The Rise and Fall of the Great Powers

Overview

About national and international power in the "modern" or Post Renaissance period. Explains how the various powers have risen and fallen over the 5 centuries since the formation of the "new monarchies" in W. Europe.

Explains how the various powers have risen and fallen over the five centuries since the formation of the "new monarchies" in Western Europe.

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The Rise and Fall of the Great Powers

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Overview

About national and international power in the "modern" or Post Renaissance period. Explains how the various powers have risen and fallen over the 5 centuries since the formation of the "new monarchies" in W. Europe.

Explains how the various powers have risen and fallen over the five centuries since the formation of the "new monarchies" in Western Europe.

Read More Show Less

Editorial Reviews

Publishers Weekly - Publisher's Weekly
``Kennedy, a history professor at Yale, here assesses the interaction between economics and strategy over the past five centuries,'' reported PW , concluding that ``the book is a vigorous entry in the debate over the extent to which national wealth should be used for military purposes.'' (Jan.)
Library Journal
Yale historian Kennedy surveys the ebb and flow of power among the major states of Europe from the 16th centurywhen Europe's preeminence first took shapethrough and beyond the present erawhen great power status is devolving again upon the extra-European states. Stressing the interrelationships among economic wealth, technological innovation, and the ability of states efficiently to tap their resources for prolonged military preparedness and warmaking, he notes that those states with the relatively greater ability to maintain a balance of military and economic strength assumed the lead. Kennedy never reduces the analysis to crude materialism or empty tautology. Stimulating, erudite, carefully crafted, and readable; for public and academic libraries. James B. Street, Santa Cruz P.L., Cal.
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Product Details

  • ISBN-13: 9780679720195
  • Publisher: Knopf Doubleday Publishing Group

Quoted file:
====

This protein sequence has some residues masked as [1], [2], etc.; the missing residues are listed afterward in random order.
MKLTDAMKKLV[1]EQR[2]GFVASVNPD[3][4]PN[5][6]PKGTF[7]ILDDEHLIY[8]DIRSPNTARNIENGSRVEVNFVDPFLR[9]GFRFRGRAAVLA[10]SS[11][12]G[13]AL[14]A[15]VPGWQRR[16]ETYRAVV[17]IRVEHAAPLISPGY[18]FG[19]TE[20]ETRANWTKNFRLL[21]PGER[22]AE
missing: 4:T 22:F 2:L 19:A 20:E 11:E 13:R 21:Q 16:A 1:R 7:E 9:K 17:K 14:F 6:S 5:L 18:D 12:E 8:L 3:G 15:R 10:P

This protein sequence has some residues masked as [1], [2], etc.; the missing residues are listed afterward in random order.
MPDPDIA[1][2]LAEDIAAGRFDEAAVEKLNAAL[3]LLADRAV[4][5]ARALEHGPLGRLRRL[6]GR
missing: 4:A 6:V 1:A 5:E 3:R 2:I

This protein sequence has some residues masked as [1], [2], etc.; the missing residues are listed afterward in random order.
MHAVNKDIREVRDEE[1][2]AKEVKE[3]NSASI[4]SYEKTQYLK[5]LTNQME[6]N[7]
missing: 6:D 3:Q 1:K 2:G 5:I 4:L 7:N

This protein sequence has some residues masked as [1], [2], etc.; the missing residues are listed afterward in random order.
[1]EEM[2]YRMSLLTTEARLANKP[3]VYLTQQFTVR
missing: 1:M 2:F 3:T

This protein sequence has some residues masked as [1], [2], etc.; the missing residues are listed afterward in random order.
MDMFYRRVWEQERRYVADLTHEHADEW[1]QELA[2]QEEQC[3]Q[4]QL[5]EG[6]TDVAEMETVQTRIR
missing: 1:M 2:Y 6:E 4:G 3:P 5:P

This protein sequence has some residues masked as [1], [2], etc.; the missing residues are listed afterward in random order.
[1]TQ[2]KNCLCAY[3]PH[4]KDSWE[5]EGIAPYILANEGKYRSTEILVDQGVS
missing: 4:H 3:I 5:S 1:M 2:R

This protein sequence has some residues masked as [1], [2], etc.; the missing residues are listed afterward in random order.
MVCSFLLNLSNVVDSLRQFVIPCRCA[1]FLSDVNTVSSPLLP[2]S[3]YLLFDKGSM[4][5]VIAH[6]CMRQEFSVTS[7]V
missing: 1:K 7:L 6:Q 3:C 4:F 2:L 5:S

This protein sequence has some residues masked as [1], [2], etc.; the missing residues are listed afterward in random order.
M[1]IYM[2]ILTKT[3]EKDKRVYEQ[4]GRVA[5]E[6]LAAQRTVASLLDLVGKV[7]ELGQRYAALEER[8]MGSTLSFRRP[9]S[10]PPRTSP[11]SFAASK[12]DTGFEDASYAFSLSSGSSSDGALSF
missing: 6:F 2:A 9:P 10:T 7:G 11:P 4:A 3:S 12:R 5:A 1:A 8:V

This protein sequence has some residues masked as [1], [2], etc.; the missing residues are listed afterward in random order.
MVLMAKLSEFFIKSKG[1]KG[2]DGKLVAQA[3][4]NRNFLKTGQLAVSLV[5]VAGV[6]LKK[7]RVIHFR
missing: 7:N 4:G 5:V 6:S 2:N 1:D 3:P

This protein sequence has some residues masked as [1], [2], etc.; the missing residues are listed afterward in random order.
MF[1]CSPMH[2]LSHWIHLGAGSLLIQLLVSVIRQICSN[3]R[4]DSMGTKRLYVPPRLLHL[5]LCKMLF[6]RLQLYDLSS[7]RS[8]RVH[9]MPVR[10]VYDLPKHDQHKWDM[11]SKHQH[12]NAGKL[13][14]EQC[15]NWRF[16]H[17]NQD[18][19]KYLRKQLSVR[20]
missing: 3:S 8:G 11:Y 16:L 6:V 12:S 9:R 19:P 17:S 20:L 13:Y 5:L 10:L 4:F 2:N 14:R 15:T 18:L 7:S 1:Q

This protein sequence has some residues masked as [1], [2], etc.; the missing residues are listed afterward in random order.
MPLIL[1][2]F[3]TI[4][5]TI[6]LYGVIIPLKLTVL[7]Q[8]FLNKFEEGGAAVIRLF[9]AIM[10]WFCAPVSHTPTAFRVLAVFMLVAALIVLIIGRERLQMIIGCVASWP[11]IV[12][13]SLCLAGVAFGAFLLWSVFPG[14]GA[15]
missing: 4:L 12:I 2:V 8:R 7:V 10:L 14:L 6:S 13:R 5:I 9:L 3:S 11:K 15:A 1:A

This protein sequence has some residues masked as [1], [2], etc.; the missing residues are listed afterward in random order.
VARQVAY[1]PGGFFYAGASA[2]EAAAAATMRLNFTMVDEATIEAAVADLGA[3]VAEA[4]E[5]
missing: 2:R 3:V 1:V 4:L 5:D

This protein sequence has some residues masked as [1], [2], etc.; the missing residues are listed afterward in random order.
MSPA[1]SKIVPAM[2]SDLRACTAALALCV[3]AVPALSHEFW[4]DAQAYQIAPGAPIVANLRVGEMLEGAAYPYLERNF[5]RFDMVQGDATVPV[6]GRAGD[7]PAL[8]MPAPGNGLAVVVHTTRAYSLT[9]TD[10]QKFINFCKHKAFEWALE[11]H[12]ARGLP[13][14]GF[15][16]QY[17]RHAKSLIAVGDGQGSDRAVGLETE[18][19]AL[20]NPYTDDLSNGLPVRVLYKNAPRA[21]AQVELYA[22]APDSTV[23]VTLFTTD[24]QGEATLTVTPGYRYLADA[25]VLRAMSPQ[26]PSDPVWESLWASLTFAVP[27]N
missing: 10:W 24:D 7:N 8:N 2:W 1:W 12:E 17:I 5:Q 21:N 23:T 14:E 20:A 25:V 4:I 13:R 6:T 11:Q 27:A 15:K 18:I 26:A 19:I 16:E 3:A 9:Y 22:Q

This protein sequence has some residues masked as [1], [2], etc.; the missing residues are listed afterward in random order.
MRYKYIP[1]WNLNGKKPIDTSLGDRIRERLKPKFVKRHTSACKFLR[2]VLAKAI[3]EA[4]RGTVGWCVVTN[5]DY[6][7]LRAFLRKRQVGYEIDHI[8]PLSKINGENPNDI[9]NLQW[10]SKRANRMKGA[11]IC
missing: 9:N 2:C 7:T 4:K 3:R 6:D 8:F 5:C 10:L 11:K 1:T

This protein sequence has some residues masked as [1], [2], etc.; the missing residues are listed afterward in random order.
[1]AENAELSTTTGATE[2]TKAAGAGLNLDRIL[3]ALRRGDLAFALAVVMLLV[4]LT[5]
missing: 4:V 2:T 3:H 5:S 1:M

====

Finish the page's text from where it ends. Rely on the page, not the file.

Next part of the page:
• Publication date: 1/28/1989
  • Series: Vintage Series
  • Edition number: 1
  • Pages: 704
  • Sales rank: 128,861
  • Product dimensions: 5.17 (w) x 8.00 (h) x 1.25 (d)

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  • Posted March 31, 2012

    Useful for understanding today

    In 1999, a blog criticized Mr. Kennedy's book as being "60s apologist," because the US was not on the way down. I checked, and there's been no further activity on that blog--especially since 2001 and 2008. So, whether you are worried, or believe, that's immaterial. This is a good basic explanation of the rise and decline of empires. Read it regardless of which side of the fence you think you are, becasue education is just that: education.

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  • Anonymous

    Posted May 31, 2001

    Fate of an Empire?

    This book, as many other history books, constantly remind us the universal truth that a rising empire inevitably falls. Last few chapters serve as a political forecast of a possible future scenario. In any case, it will end with the demise of American hegemony followed by another powerful nation-state, or perhaps by a transnational institution that surpasses contemporary nation-states.

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  • Anonymous

    Posted April 1, 2000

    My children should read this!

    Kennedy's thesis is that great powers like the United States finally overreach their ability to sustain their empires, and so weaken and fall. I wish my children, who will probably be alive when the hinge of fate creaks loud and clear, would read this. Then they would understand what is happening, and perhps figure where to go and hide! The US will probably not reach beyond its financial and military capacity any time soon, even if the foolish idea that we can rescue each ethnic tragedy continues. We're too rich, too mobile and have too much the rest of the world has to have to run out of power. In fact, I would guess our destiny may lead us to union with Canada and Mexico. If we can handle the enormous cost of a union with Mexico, we will be able to snatch another century from the hands of fate. But... I greatly enjoyed this book, and was sorry when it came to an end.

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